4. Ronald Reagan: In Office January 20, 1981 – January 20, 1989

Via en.wikipedia.org

Via en.wikipedia.org

Actor turned politician Ronald Reagan has a difficult legacy to discern. On one hand, many pundits would argue that he was a hero for bankrupting the Soviet Union, leading to its collapse and the end of the Cold War. On the other hand, he was a President who advocated for lower taxes, a smaller government with less federal spending but conversely, a massive military. While the economy grew during his presidency, it was accompanied by massive growth in the national debt, the federal budget deficit, and the trade deficit primarily caused by an increase in military spending. Politically, Reagan shifted the Republican Party further towards conservatism, and ensured that the Democratic Party would never truly be a liberal party again, but rather a centrist party. Reagan’s presidency created a coalition of white, socially conservative citizens who helped shape America’s political landscape. The prevalent conservative climate that has permeated American politics and policies for over thirty years started with Reagan.

3. Thomas Jefferson: In Office March 4, 1801 – March 4, 1809

Via en.wikipedia.org

Via en.wikipedia.org

Arguably the most important person in American history, Thomas Jefferson was one of the founding fathers of the nation and elected it’s 3rd President in 1801. Although Jefferson’s greatest political accomplishments were the drafting of the Declaration of Independence in 1776, and framing what would become the American Constitution, he was also an accomplished President, particularly with his land deal with the French. What became known as the Louisiana Purchase essentially doubled the size of the U.S. overnight, allowing for exploration, expansion and settlement in the South and West. The Louisiana Purchase would define Jefferson’s presidency. As great a political figure and idealist as Jefferson was, he cannot escape criticism. One of his most famous lines from the Declaration of Independence, notably that “all men are created equal” apparently only applied to privileged white men. Jefferson was a slave owner who failed to emancipate his own slaves, all the while presiding over slavery’s rapid expansion to the South and West of the country.

2. Franklin D. Roosevelt: In Office March 4, 1933 – April 12, 1945

Via en.wikipedia.org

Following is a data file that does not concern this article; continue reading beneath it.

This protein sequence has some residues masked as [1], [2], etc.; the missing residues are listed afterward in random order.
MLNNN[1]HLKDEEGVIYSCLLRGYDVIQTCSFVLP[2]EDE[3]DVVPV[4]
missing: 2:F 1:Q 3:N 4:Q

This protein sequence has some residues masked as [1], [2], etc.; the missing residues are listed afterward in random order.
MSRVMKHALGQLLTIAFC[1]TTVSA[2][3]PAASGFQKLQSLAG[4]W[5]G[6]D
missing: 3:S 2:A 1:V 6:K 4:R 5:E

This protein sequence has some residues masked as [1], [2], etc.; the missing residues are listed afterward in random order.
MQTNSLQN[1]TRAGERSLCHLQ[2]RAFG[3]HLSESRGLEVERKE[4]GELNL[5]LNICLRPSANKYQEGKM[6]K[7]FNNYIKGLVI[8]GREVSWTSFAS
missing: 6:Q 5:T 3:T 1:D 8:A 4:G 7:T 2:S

Via en.wikipedia.org

America’s longest serving President, Franklin Delano Roosevelt may very well be one of the best depending on what side of the political spectrum you are aligned with. Elected during the Great Depression, Roosevelt’s fabled promise of a New Deal brought the U.S. back from the brink of economic and social collapse. Roosevelt advocated for a larger federal government and under his leadership the government assumed new and powerful roles in the nation’s economy, corporate life, and in the health care and welfare systems. The aim of the New Deal was to ensure that American economic, social, and political benefits were distributed more equally among the country’s large and diverse population. While many of Roosevelt’s policies were instrumental in maintaining America during the depression, it was not until America’s entry into World War II that the country fully rebounded.

1. Abraham Lincoln: In Office March 4, 1861 – April 15, 1865

Via en.wikipedia.org

Via en.wikipedia.org

In the four short years Abraham Lincoln was President before his assassination, he presided over the most tumultuous period in American history. Elected in 1861, Lincoln almost immediately transformed the President’s role by making the position more powerful than both Congress and the courts of law. Lincoln also over saw the expansion and consolidation of the American industrial economy. Furthermore, and by far most importantly, his dedication to preserving the Union was one of the major causes of the American Civil War. There can be no doubt that Lincoln served during the nadir of American history, and there can also be no doubt that he succeeded in what he set out to do in preserving the Union by defeating the secessionist states. Lincoln was also responsible for abolishing slavery with the Emancipation Proclamation in 1863. That said, in order to transform America in his own way, Lincoln broke a multitude of laws and blatantly ignored the constitution repeatedly. He went to war without ever making a declaration of war, and before consulting Congress no less. Even still, the positive transformative effects he had on America are undeniable, and have lasted to this day. To Lincoln, the ends truly justified the means, and perhaps, for better or for worse, that can be said for all of the Presidents on this list.